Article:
Professor Praveen Anand
Professor of Clinical Neurology (London, UK)

Biographical Note: Praveen is the Head of the Peripheral Neuropathy Unit based at the Hammersmith Hospital, Imperial College London. The Unit focuses on molecular mechanisms in human neuropathies, with the aim of improving neuronal survival and regeneration, and preventing or treating chronic neuropathic pain. Collaborations with biotechnology and pharmaceutical companies are directed to bridge the gap between pre-clinical developments and successful clinical applications. The Unit has conducted 5 clinical trials for neuropathy in recent years.

Dr. Steve Allen
Consultant Anaesthetist (Reading, UK)

Biographical Note: Steve founded the pain clinic in Reading 21 years ago, when appointed as a consultant. His interest in neuropathic pain began 15 years ago with involvement in the treatment of post herpetic neuralgia.

Dr. Marios Hadjivassiliou
Consultant Neurologist (Sheffield, UK)

Biographical Note: Marios is an Honorary Clinical Senior Lecturer at The University of Sheffield and a Consultant Neurologist at Sheffield Teaching Hospitals NHS trust and Chesterfield Royal Hospital. His MD thesis was on the neurological manifestations of gluten sensitivity. His current research interests include the neurological manifestations of systemic diseases with an emphasis on gluten sensitivity as well as the aetiology of “idiopathic” ataxias and neuropathies. He runs a weekly gluten sensitivity/neurology clinic as well as an ataxia clinic.

Dr D Ganesh Rao
Consultant Neurophysiologist (Sheffield, UK)

Biographical Note: Ganesh is a Consultant Clinical Neurophysiologist at Royal Hallamshire Hospital Sheffield and also Honorary Senior Clinical Lecturer of Sheffield University. He has special interest in Peripheral Neuropathy and other Neuro-muscular disorders. His MD thesis was on autonomic neuropathy.  He is currently involved in research of gluten and diabetes neuropathy and neuronopathy.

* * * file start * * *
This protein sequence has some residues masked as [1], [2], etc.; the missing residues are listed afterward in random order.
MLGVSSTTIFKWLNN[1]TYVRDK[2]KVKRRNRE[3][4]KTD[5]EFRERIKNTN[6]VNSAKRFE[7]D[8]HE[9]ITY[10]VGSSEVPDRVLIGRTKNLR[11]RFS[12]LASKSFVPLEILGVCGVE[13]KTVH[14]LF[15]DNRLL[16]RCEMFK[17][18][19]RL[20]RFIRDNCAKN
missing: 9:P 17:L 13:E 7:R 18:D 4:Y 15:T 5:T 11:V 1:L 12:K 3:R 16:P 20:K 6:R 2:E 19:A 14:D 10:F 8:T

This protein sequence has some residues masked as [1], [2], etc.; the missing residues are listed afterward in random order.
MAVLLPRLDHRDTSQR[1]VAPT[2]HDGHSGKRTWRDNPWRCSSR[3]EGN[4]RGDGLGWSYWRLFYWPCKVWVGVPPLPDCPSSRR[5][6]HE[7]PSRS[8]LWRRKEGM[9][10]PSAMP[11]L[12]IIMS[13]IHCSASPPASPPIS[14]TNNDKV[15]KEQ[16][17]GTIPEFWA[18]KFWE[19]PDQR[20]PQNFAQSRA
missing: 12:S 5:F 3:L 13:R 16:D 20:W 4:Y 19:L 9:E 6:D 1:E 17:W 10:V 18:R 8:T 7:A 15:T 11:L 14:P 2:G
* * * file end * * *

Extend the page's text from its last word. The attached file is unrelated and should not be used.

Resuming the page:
Dr. Kerry Booker
Consultant Clinical Psychologist (Manchester, UK)

Biographical Note: Following an initial career as Research Fellow in Psychological aspects of Chronic Medical Conditions and subsequently as a Clinical Research Fellow for the Imperial Cancer Research Fund in Edinburgh, Kerry moved to Salford to develop a clinical service for chronic pain sufferers. He has worked as a full-time clinician in chronic pain management for the past 12 years. The Manchester & Salford Pain Centre is now one of the largest inter-disciplinary pain centres in Britain. Kerry leads research projects in Psychoneuroimmunology, return to work projects for pain sufferers and treatment outcome of group pain management programmes.

Dr Clare Daniel
Consultant Clinical Psychologist (London, UK)

Biographical Note: Clare originally trained as a nurse but then changed career and trained as a Clinical Psychologist. Since qualifying she has combined her interest in health and psychology and has worked with people who have chronic pain. She is now a Consultant Clinical Psychologist in London and is developing the clinical psychology service within a multidisciplinary pain team. The aim of the service is to help people with pain improve their quality of life. Clare is also a Research Associate at Imperial College London. Her current research interests include understanding the impact of neuropathic pain and peripheral neuropathy on people’s quality of life.

Dr Steve Hodgson